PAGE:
2 It leads to elevated blood glucose levels, as expected, and to general body wasting. Diabetes type 2 represents the majority of cases, ranging between 90 and 95% of all diabetic patients. It is characterized by a combination of insulin resistance and insulin secretion defects, resulting in relative insulin deficiency and hyperglycemia . Diabetic type 2 patients normally represent patients that have had a long progression, initially suffering from metabolic syndrome, and/or being overweight, and/or being obese for several years. Environmental factors, like diet and level of physical exercise, also play an important role in the inception and progression of the disease, as noted above. Finally, there is also a third type of diabetes: gestational diabetes. This form of diabetes occurs in pregnant women, leads to increased risk of diabetes for the offspring, and may lead to diabetes type 2 in the mothers after birth . There are, in sum, many factors causing diabetes type 2, both genetic and environmental, and the composite picture is complex, as it may change depending on the actual combination present in populations and individual patients . While all of the factors cited above are recognized contributing factors, it is not clear how they weigh in the initiation and early progression of the disease. Therefore, it is important to elucidate the precise molecular mechanisms underlying the development and progression of the disease. In general, the diabetic state is multifactorial encompassing several origins and progressions. Studying its causes, effects, and consequences is paramount in the actual diabetes “epidemic,” but it is not easy or even possible to study many of these aspects using human patients as test subjects. Scientists have developed model systems where diabetes can be controlled to a higher extent, and in which experimental setups with a high degree of rigor and reproducibility can be used, with genetic uniformity, and highly controlled environments. Principles uncovered in these systems can then be applied in a more general fashion, as the insulin pathway and glucose control is a common, evolutionarily conserved mechanism in the animal kingdom (Figure 1). 1.1. The Insulin Pathway. Insulin is an anabolic hormone in glucose homeostasis in experimentally pancreatomized dogs  discovered by Banting and Best, who won the Nobel Prize for this discovery . In general in vertebrates, insulin is secreted from pancreatic Langerhans islets ß-type cells in response to increased glucose levels. In some teleost fish, insulin is produced in Brockmann’s bodies . Secreted insulin in the bloodstream binds to membrane receptors, especially in muscle cells, and initiates a transduction cascade that leads to glucose internalization and an anabolic response. In invertebrates, the insulin molecule is slightly longer, has one more disulphide bridge, and is secreted from specialized neurons (insulin-producing cells, or IPC) and glia in the brain . Recently, in a striking novel use, insulin-like peptides have been identified in the venom of certain Conus mollusks able to bind insulin receptor molecules and induce hypoglycemia in fish prey [11, 12]. Insulin is a small polypeptide constituted by two chains linked by disulphide bonds, synthesized from the same gene . Whereas vertebrates have one insulin gene, the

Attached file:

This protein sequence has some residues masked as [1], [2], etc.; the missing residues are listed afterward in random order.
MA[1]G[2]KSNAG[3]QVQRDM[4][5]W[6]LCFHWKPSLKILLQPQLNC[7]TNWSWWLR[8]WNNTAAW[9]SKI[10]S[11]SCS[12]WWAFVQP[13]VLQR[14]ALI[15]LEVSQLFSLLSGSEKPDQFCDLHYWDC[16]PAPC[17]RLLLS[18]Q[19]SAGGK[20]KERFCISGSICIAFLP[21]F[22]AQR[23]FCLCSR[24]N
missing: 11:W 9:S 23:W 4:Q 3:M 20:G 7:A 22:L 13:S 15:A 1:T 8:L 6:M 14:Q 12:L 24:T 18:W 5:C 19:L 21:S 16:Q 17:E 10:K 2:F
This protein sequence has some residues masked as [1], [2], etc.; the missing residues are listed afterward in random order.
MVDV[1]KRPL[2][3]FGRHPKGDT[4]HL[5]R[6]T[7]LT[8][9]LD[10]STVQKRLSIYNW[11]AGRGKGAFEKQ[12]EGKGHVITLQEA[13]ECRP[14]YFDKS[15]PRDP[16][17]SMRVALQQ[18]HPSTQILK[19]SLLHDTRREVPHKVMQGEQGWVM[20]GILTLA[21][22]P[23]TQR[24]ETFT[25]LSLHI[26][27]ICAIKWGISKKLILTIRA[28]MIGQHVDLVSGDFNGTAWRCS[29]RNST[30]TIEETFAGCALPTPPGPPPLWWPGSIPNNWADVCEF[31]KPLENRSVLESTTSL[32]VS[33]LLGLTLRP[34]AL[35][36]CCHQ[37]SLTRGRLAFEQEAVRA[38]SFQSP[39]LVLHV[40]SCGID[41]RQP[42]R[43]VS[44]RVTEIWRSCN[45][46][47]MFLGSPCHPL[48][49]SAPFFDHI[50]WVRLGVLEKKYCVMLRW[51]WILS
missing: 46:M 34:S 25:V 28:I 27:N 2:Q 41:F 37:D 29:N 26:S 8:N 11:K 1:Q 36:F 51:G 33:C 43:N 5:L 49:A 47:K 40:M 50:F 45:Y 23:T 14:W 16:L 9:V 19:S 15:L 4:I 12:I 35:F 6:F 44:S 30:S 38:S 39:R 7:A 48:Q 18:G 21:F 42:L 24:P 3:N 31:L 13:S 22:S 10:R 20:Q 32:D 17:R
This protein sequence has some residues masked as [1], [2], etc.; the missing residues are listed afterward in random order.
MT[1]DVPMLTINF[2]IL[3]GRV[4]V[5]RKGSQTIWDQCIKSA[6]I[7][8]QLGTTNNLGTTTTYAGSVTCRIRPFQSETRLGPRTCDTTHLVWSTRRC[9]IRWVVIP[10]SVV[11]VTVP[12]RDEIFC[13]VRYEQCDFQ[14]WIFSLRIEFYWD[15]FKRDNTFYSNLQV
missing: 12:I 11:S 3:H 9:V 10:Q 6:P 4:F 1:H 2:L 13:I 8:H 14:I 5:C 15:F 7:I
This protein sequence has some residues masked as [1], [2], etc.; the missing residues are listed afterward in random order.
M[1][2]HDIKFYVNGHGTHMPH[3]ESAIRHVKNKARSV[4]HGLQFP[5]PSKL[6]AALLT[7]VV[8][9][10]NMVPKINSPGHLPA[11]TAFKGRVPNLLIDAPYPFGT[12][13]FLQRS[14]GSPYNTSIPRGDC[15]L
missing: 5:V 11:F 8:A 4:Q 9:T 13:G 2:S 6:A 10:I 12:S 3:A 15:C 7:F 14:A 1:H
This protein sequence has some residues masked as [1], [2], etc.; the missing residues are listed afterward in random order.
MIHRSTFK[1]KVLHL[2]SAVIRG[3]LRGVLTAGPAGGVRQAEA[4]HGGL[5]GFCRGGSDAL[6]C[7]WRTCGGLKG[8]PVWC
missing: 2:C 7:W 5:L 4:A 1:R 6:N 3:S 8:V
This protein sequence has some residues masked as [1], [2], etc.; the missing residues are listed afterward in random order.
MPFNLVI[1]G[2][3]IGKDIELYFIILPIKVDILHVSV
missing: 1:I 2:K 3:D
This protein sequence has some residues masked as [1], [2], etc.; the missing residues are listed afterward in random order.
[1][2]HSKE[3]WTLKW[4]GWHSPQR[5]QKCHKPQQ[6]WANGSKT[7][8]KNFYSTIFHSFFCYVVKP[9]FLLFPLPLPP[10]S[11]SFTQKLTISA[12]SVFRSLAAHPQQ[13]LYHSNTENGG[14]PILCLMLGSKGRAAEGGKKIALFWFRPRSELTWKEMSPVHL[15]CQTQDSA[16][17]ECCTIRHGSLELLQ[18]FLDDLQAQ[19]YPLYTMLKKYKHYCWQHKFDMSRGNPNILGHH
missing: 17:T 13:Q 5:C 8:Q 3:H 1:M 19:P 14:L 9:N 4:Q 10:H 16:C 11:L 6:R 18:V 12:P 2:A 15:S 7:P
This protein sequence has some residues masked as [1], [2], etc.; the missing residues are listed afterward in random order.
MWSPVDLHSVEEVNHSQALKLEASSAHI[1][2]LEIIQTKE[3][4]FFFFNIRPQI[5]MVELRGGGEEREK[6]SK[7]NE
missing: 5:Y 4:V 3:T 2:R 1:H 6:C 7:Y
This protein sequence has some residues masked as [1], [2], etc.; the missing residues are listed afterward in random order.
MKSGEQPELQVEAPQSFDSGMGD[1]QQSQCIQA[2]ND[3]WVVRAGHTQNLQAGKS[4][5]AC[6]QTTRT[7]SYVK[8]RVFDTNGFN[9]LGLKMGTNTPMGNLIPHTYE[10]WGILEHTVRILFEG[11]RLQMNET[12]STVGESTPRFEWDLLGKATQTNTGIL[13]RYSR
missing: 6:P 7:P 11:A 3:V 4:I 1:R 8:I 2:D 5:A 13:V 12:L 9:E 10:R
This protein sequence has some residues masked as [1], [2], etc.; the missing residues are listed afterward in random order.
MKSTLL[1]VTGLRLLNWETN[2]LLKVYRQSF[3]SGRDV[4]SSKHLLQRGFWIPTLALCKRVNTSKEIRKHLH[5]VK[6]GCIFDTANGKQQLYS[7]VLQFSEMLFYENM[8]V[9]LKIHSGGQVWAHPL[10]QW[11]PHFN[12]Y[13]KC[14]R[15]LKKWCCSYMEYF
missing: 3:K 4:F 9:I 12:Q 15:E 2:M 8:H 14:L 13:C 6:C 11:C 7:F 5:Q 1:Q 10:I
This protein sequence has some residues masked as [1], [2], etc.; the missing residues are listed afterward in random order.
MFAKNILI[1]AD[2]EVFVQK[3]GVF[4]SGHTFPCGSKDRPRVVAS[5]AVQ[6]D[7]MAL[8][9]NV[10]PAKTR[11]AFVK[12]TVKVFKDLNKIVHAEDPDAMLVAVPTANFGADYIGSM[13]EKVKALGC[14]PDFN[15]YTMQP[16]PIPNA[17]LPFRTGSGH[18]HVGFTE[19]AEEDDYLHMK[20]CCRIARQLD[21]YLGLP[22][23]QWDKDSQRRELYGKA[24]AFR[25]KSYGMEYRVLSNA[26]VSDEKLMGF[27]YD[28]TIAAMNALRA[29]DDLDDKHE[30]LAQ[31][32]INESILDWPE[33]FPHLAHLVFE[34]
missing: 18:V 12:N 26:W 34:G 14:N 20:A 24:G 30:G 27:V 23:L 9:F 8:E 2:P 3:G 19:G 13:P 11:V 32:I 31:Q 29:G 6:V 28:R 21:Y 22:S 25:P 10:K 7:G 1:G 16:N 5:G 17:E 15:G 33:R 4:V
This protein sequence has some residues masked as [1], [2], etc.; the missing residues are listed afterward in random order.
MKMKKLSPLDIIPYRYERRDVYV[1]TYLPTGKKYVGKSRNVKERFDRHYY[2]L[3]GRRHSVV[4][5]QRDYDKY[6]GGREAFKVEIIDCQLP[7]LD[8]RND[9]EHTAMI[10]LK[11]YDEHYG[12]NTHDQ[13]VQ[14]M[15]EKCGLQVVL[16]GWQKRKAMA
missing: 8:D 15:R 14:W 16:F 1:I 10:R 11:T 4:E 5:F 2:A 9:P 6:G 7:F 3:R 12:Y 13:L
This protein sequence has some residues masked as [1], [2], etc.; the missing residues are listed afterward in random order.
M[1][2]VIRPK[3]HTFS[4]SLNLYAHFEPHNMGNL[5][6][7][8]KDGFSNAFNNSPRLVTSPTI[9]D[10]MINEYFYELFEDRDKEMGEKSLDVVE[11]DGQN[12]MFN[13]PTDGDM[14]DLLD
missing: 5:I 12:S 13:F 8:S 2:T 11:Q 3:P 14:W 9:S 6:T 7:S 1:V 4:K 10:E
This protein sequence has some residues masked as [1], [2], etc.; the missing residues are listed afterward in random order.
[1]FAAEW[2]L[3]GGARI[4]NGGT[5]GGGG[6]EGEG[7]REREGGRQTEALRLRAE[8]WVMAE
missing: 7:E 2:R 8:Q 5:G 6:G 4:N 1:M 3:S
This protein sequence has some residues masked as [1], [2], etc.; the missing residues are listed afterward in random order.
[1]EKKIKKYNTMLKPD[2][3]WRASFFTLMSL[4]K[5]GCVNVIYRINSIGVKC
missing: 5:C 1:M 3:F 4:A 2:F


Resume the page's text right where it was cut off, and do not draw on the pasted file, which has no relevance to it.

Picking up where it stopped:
BioMed Research International Drosophila genome codes for seven several insulin-like peptides, secreted from the insulin-producing cells (IPC) of the brain. A further eight Drosophila insulin-like peptide, DILP8, is really a relaxin homolog, binding to a different type of receptor, and controlling corporal symmetry [14–17]. The Drosophila insulin-like peptides (ILPs) also have nonredundant functions [18–20]. The ILP2 peptide has the highest homology to the vertebrate insulin gene and is synthesized together with ILP1, ILP3, and ILP5 in the IPCs of the brain, and their synthesis depends on ILP3. ILP3 expression also activates the insulin pathway in the fat body . ILP4, ILP5, and ILP6 are expressed in the midgut, ILp7 is expressed in the ventral nerve chord, and ILp2 is also expressed in the salivary glands and imaginal discs . The Drosophila IPCs are the equivalent of the mammalian Langerhans’ islets ß pancreatic cells . ILP6 is synthesized in the fat body and can partially substitute for ILP2 and ILP5. ILP2 loss-of-function mutations lead to an increase in lifespan, while loss in ILP6 causes reduced growth [23, 24]. An insulin monomer is around 50 amino acid residues in length, but dimers form in solution. Insulin is synthesized as a single polypeptide called preproinsulin, which is processed in the endoplasmic reticulum forming proinsulin, which then undergoes maturation through the action of peptidases releasing a fragment called the C-peptide and the A and B chains, linked by disulfide bonds. Mature insulin is exocytosed into the circulation by glucose stimulation and binds to plasma membrane receptors with tyrosine kinase activity. Insulin is a potent anabolic hormone in vertebrates . It also exerts a variety of actions in flies including effects on glucose, lipid, and protein metabolism. It directly promotes growth and proliferation in tissues, rather than differentiation [26, 27]. In vertebrates, insulin stimulates glucose uptake in skeletal muscle and fat, promotes glycogen synthesis in skeletal muscle, suppresses hepatic glucose production, and inhibits lipolysis in adipocytes . Although vertebrate skeletal muscle, liver, and adipose tissue are considered the main target tissues of insulin action, there is evidence that insulin has important physiological functions in other tissues such as the brain, pancreas, heart, and endothelial cells [29, 30]. Pretty much the same is true for invertebrates in equivalent tissues, where insulin action has been shown to impinge on the physiology of many tissues, including the brain . In vertebrates, there are insulin-growth factor binding proteins (IGFBPs) that conform to an evolutionarily conserved superfamily, regulating insulin-growth factor function; in Drosophila the homolog is ecdysone-inducible gene 2 (Imp-L2) . In vertebrates, it is thought that insulin-like growth factor binding proteins, IGFBPs, and a third protein, ALS (acid-labile subunit), form ternary complexes with IGFs to regulate IGF function, separating insulin functions from IGFs functions . In flies, ILPs have both vertebrate insulin and IGF functions. The Drosophila genome codes for a putative IGFBP-acid-labile subunit (IGFBP-ALS) homolog, convoluted, that has been shown to bind in vitro by ectopic expression to ILPs and Imp-L2 forming a ternary complex . However, mutations (even null mutations) in convoluted have mutant phenotypes that differ from insulin pathway